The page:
Obama’s views on all things Indian

November 5, 2008

barack-obama-official-small1Democrat Barack Obama, who was elected as the 44th President of the United States, is known to be an admirer of world’s largest democracy as well as father of the nation Mahatma Gandhi.

Following are excerpts of some of his quotations:

On present Indo-US ties: “With India, America has one of its most important relationships in an uncertain world…both countries, India and America, are working to protect their people and values of 21st century threats while at the same time respecting the rule of law and cultural pluralism.”

On Indo-US ties under an Obama Administration: “I will move forward to build a close strategic partnership between the US and India when I am president of the United States.”

On shared Indo-US democratic values: “The world’s oldest democracy and the world’s largest democracy are natural partners, sharing important interests and fundamental democratic values.”

On terrorism, India and the US: “Both countries have been victims of catastrophic terrorist attacks and we have a shared interest in succeeding in the fight against al-Qaeda and its operational and ideological affiliates.”

On Mahatma Gandhi: “In my life, I have always looked to Mahatma Gandhi as an inspiration, because he embodies the kind of transformational change that can be made when ordinary people come together to do extraordinary things. Gandhi’s significance is universal. Countless people around the world have been touched by his spirit and example.”

On the Indo-US nuclear deal: “I voted for the US-India nuclear agreement because India is a strong democracy and a natural strategic partner for the US in the 21st century.”

On Kashmir: “We should probably try to facilitate a better understanding between Pakistan and India and try to resolve the Kashmir crisis so that they (Pakistan) can stay focused not on India, but on the situation with those militants.”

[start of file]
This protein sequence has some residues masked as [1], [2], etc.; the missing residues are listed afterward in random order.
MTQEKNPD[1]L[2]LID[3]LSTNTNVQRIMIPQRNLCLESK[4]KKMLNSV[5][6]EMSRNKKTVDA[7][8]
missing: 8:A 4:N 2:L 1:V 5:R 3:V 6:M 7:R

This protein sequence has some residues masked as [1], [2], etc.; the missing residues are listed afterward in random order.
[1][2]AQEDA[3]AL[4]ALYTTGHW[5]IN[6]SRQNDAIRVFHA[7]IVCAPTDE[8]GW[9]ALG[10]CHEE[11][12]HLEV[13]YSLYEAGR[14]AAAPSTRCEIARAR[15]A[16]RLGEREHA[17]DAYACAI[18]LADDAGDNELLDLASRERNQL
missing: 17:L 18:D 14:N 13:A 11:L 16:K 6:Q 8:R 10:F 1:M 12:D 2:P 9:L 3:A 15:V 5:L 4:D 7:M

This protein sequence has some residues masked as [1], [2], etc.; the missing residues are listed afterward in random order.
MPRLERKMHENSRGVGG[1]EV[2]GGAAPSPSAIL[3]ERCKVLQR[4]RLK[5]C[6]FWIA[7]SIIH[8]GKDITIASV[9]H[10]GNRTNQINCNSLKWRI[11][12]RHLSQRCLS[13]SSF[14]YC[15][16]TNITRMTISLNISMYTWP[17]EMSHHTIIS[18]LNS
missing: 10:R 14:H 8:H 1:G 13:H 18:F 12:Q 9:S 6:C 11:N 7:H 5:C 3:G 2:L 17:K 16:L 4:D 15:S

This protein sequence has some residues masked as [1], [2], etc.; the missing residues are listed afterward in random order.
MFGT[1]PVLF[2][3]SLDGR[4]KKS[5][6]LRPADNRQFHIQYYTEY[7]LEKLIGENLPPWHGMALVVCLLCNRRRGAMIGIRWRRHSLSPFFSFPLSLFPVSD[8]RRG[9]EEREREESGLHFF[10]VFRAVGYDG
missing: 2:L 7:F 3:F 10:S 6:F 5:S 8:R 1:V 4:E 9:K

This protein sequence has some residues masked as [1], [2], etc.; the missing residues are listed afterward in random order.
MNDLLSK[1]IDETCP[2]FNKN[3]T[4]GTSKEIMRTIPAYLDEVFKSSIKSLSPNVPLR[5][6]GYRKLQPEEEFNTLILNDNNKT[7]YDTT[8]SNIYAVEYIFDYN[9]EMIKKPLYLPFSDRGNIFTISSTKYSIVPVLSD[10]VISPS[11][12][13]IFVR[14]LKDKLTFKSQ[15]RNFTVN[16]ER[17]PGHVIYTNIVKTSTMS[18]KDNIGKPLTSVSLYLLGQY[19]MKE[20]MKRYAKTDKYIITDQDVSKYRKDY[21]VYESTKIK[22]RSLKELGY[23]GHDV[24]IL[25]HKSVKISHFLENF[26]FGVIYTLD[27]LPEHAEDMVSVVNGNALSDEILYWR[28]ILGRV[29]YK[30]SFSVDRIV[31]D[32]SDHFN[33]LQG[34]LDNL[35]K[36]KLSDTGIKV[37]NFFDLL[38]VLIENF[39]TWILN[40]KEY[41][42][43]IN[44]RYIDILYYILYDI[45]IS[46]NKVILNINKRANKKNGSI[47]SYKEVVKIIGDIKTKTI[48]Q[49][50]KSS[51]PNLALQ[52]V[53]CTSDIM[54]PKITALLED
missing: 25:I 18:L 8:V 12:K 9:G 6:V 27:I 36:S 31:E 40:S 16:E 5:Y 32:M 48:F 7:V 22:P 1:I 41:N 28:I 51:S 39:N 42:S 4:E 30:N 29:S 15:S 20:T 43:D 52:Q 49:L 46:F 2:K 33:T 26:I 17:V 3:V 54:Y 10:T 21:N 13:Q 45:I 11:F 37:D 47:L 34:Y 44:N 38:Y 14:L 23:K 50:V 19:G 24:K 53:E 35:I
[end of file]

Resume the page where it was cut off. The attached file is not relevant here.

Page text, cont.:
On Chandrayaan-I: “With India’s launch of its first unmanned lunar spacecraft following closely on the heels of China’s first spacewalk, we are reminded just how urgently the United States must revitalise its space programme if we are to remain the undisputed leader in space, science, and technology.”

Source: Rediff

This is how Obama made it

November 5, 2008

final-resultsSource: CNN

Obamania: US writes history, elects 1st black Prez

November 5, 2008

barack-obama-official-smallDemocrat Barack Obama is set to be the first African-American President of the United States of America after defeating his Republican rival John McCain.

When reports last came in Obama had managed 297 Electoral u votes as against McCain’s 146 while he needed 270 to win the historic the race for the White House.

Mccain called Obama to congratulate him on victory.

Source: NDTV

Race to the White House

November 5, 2008

poll_obama_vs_mccain1America is just hours away from knowing who will be the country’s new President.

As the race for the White House nears the finish line, we bring you facts about America and presidential candidates Barack Obama and John McCain.

  • If Barack Obama wins, he will become the first African-American president
  • If McCain wins, he will be the first president from Arizona
  • If McCain wins, Sarah Palin will be USA’s first female Vice President
  • Nineteen of the 43 presidents have been Republicans; 14 Democrats
  • The most states ever won by a presidential candidate is 49
  • In 2000, half a million more people voted for Al Gore than for George Bush, but Gore lost
  • This is the first election in 24 years without a Bush or a Clinton contesting
  • Four presidents have won despite losing the popular vote
  • $1.5 billion: Amount spent in this US elections, the highest ever
  • If McCain wins he will be the oldest US president.

Source: NDTV

How the US President is elected

November 5, 2008

ist2_5365012-us-election-icon-setThe election to the world’s most powerful job isn’t based on the popular vote. It’s a bit more complicated than in India.

This is how it works:

Basically, the ballots have Obama, McCain’s names although elections are also held for the Congress simultaneously sometimes.

But votes cast for Obama or McCain don’t go to them directly but to the Electoral College

which consists of 538 popularly elected representatives who formally select the President.

At this point it’s all or nothing.

The size of the Electoral College is equal to the total membership of both Houses of Congress (435 Representatives and 100 Senators plus the three electors allocated to Washington, D.C.), totaling 538 electors.

Each state is allocated as many electors as it has Representatives and Senators in the United States Congress. Since the most populous states have the most seats in the House of Representatives, they also have the most electors.

The six states with the most electors are California (55), Texas (34), New York (31), Florida (27), Illinois (21) and Pennsylvania (21).

  1. Ballots have Obama, McCain’s names
  2. But votes cast go to the Electoral College
  3. Whoever wins most votes in a state, wins all Electoral votes
  4. Whoever gets 270 Electors (out of 538), wins

Whichever Presidential candidate wins the most votes in a state, wins all the Electoral votes, even if the popular vote was split 51-49 percent.

And whoever gets 270 Electors (out of 538), wins the US Presidential election.

Source: NDTV